The Libraries is pleased to announce the publication of a six-volume set, Framing Information Literacy: Teaching Grounded in Theory, Pedagogy, and Practice, by the Association of College and Research Libraries (ACRL).
The series is edited by Janna Mattson, Instructional & Social Sciences Librarian at Mason, and Mary Oberlies, Undergraduate Engagement Librarian and Assistant Librarian at University of Oregon (and former Peace and Conflict Studies Librarian at Mason). Janna, Mary, and other current and former Mason librarians (Theresa Calcagno, Maoria Kirker, Laura Jenemann, and Helen McManus) also contributed as authors
In conjunction with the release of Framing Information Literacy, ACRL is offering a series of six webinars corresponding with the topics of each volume. Mason Libraries’ Janna Mattson, Maoria Kirker, and Helen McManus are among the presenters.
Framing Information Literacy aims to address the teaching anxiety and insecurity librarians often experience in relation to providing instruction on information literacy. The series captures the knowledge and practice of fifty-eight teacher librarians and five teaching faculty from forty-one institutions – an invaluable tool to help others form their own approaches to teaching information literacy.
Ever wonder how much it costs to digitize materials? Or how many documents the University Records Center manages? Check out this recent article by Samara Carter, University Records Manager!
“Despite the increasing amount of businesses using digital platforms, paper still exists in massive quantities in the records management world. The University Records Center here at Mason houses 12,500 boxes of paper records. In terms of the individual sheets of paper, some calculations estimate we have more than 30 million documents.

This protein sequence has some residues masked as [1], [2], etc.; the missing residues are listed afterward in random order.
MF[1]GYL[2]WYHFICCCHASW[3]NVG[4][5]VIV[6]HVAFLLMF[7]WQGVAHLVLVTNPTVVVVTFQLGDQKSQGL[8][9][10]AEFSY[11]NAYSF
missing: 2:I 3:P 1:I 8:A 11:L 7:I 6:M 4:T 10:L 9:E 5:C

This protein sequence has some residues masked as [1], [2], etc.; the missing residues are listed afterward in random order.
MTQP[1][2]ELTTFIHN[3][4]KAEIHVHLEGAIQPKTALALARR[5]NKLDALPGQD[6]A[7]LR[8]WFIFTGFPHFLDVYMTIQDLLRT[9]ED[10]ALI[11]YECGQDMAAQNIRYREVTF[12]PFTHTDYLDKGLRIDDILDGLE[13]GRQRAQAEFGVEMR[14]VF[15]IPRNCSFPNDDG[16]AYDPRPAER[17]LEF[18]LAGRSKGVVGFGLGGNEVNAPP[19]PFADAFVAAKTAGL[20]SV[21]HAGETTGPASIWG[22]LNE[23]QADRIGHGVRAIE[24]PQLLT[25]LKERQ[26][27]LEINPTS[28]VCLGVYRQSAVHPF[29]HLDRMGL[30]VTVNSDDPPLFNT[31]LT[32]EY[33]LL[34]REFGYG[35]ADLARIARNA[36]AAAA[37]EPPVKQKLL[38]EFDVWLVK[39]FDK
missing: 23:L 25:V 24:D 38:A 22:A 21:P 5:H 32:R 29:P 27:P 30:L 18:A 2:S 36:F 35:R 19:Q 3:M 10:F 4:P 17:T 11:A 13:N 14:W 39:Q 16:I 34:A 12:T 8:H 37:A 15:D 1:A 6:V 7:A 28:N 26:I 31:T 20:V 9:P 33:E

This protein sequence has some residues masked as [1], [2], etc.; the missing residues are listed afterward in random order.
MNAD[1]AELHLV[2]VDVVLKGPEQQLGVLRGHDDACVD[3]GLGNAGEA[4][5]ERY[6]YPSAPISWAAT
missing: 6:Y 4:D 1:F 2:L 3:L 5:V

In spite of the large number of boxes and the even more staggering number of individual documents housed therein, University Records Management frequently fields the question, “why can’t you just scan it all?” If we leave aside the question of ownership and confidentiality of the records (no small part of the equation, but this is not the topic today), the largest factor to consider is the cost…”
Read more on the Special Collections Research blog!
Five months after its launch, the OER Metafinder continues to receive favorable attention! The expanding list of libraries and other organizations linking to the Metafinder is now at 188 (and may be viewed at https://publishing.gmu.edu/whos-using-the-mason-oer-metafinder/)!
Just last week, we received a great review from the editor of Best of the Business Web, who called it “a fabulous site for locating top-notch open educational resources (OER) on countless topics, including, of course, business.”
For more information and reviews, see our previous press release.